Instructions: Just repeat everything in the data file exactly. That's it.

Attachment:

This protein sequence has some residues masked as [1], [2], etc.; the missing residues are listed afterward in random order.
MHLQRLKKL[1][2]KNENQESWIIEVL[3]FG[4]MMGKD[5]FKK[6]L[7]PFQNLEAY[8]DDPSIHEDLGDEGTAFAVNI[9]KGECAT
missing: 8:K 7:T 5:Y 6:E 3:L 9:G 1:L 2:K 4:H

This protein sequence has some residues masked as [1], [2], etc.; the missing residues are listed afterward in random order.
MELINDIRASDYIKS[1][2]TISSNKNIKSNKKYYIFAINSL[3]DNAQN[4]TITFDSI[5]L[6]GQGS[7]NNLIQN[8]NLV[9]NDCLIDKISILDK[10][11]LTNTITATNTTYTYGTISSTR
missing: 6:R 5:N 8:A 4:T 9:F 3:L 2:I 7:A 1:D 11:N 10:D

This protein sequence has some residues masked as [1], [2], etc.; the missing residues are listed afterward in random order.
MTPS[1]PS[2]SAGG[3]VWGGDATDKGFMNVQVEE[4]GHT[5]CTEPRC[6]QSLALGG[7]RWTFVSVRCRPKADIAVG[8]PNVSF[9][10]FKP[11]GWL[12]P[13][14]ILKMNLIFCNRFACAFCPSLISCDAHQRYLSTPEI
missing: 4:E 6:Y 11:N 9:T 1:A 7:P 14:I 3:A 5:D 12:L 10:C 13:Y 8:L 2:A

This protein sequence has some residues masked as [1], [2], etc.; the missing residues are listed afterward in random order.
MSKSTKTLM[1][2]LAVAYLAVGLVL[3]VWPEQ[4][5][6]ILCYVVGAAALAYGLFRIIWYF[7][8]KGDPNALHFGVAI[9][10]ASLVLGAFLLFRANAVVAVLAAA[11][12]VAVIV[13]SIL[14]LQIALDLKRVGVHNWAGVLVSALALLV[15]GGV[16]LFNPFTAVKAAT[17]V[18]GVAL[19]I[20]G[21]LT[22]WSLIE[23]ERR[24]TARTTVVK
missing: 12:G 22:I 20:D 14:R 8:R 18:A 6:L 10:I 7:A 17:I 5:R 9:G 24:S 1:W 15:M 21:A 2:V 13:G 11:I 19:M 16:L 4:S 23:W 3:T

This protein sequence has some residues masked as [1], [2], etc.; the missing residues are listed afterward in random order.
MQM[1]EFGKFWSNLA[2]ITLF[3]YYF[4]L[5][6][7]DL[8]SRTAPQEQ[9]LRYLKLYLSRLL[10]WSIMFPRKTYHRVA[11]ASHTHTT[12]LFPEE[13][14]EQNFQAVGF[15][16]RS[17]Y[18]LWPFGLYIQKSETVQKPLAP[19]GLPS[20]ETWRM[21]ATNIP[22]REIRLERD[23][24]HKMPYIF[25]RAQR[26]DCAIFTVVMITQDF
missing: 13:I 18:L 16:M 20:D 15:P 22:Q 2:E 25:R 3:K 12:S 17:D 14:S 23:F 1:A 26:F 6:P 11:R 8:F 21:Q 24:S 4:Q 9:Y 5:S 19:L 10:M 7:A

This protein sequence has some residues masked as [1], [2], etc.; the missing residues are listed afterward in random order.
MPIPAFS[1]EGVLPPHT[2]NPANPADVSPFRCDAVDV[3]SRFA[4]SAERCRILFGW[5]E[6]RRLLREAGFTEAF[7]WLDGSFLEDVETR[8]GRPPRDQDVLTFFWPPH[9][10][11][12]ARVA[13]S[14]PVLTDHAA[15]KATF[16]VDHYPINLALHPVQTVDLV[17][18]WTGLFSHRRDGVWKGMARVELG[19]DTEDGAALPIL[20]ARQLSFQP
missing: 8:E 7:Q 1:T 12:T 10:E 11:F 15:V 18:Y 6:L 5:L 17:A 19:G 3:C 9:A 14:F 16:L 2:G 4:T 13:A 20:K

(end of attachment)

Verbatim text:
This protein sequence has some residues masked as [1], [2], etc.; the missing residues are listed afterward in random order.
MHLQRLKKL[1][2]KNENQESWIIEVL[3]FG[4]MMGKD[5]FKK[6]L[7]PFQNLEAY[8]DDPSIHEDLGDEGTAFAVNI[9]KGECAT
missing: 8:K 7:T 5:Y 6:E 3:L 9:G 1:L 2:K 4:H

This protein sequence has some residues masked as [1], [2], etc.; the missing residues are listed afterward in random order.
MELINDIRASDYIKS[1][2]TISSNKNIKSNKKYYIFAINSL[3]DNAQN[4]TITFDSI[5]L[6]GQGS[7]NNLIQN[8]NLV[9]NDCLIDKISILDK[10][11]LTNTITATNTTYTYGTISSTR
missing: 6:R 5:N 8:A 4:T 9:F 3:L 2:I 7:A 1:D 11:N 10:D

This protein sequence has some residues masked as [1], [2], etc.; the missing residues are listed afterward in random order.
MTPS[1]PS[2]SAGG[3]VWGGDATDKGFMNVQVEE[4]GHT[5]CTEPRC[6]QSLALGG[7]RWTFVSVRCRPKADIAVG[8]PNVSF[9][10]FKP[11]GWL[12]P[13][14]ILKMNLIFCNRFACAFCPSLISCDAHQRYLSTPEI
missing: 4:E 6:Y 11:N 9:T 1:A 7:P 14:I 3:A 5:D 12:L 10:C 13:Y 8:L 2:A

This protein sequence has some residues masked as [1], [2], etc.; the missing residues are listed afterward in random order.
MSKSTKTLM[1][2]LAVAYLAVGLVL[3]VWPEQ[4][5][6]ILCYVVGAAALAYGLFRIIWYF[7][8]KGDPNALHFGVAI[9][10]ASLVLGAFLLFRANAVVAVLAAA[11][12]VAVIV[13]SIL[14]LQIALDLKRVGVHNWAGVLVSALALLV[15]GGV[16]LFNPFTAVKAAT[17]V[18]GVAL[19]I[20]G[21]LT[22]WSLIE[23]ERR[24]TARTTVVK
missing: 12:G 22:I 20:D 14:R 8:R 18:A 6:L 10:I 7:A 17:I 5:R 9:G 24:S 1:W 15:M 21:A 2:V 13:G 11:I 19:M 16:L 4:S 23:W 3:T

This protein sequence has some residues masked as [1], [2], etc.; the missing residues are listed afterward in random order.
MQM[1]EFGKFWSNLA[2]ITLF[3]YYF[4]L[5][6][7]DL[8]SRTAPQEQ[9]LRYLKLYLSRLL[10]WSIMFPRKTYHRVA[11]ASHTHTT[12]LFPEE[13][14]EQNFQAVGF[15][16]RS[17]Y[18]LWPFGLYIQKSETVQKPLAP[19]GLPS[20]ETWRM[21]ATNIP[22]REIRLERD[23][24]HKMPYIF[25]RAQR[26]DCAIFTVVMITQDF
missing: 13:I 18:L 16:M 20:D 15:P 22:Q 2:E 25:R 3:K 12:S 17:D 14:S 23:F 1:A 26:F 6:P 11:R 8:F 21:Q 24:S 4:Q 9:Y 5:S 19:L 10:M 7:A

This protein sequence has some residues masked as [1], [2], etc.; the missing residues are listed afterward in random order.
MPIPAFS[1]EGVLPPHT[2]NPANPADVSPFRCDAVDV[3]SRFA[4]SAERCRILFGW[5]E[6]RRLLREAGFTEAF[7]WLDGSFLEDVETR[8]GRPPRDQDVLTFFWPPH[9][10][11][12]ARVA[13]S[14]PVLTDHAA[15]KATF[16]VDHYPINLALHPVQTVDLV[17][18]WTGLFSHRRDGVWKGMARVELG[19]DTEDGAALPIL[20]ARQLSFQP
missing: 8:E 7:Q 1:T 12:T 10:E 11:F 15:V 18:Y 6:L 5:L 17:A 19:G 3:C 9:A 14:F 16:L 2:G 4:T 13:A 20:K